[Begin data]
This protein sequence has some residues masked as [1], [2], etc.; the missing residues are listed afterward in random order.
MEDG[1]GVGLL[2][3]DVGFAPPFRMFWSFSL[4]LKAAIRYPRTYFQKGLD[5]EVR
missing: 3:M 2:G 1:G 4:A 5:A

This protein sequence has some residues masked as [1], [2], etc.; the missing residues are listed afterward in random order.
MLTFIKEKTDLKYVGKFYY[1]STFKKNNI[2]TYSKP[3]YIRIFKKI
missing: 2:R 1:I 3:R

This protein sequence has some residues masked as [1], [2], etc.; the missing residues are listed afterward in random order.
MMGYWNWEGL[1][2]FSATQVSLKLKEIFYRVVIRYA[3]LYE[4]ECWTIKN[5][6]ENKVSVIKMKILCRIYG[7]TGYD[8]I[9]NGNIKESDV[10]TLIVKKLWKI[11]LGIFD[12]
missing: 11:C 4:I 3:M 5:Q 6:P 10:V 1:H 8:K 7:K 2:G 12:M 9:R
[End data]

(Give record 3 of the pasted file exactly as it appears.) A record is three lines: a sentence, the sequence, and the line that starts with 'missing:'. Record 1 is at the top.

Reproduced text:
This protein sequence has some residues masked as [1], [2], etc.; the missing residues are listed afterward in random order.
MMGYWNWEGL[1][2]FSATQVSLKLKEIFYRVVIRYA[3]LYE[4]ECWTIKN[5][6]ENKVSVIKMKILCRIYG[7]TGYD[8]I[9]NGNIKESDV[10]TLIVKKLWKI[11]LGIFD[12]
missing: 11:C 4:I 3:M 5:Q 6:P 10:V 1:H 8:K 7:K 2:G 12:M 9:R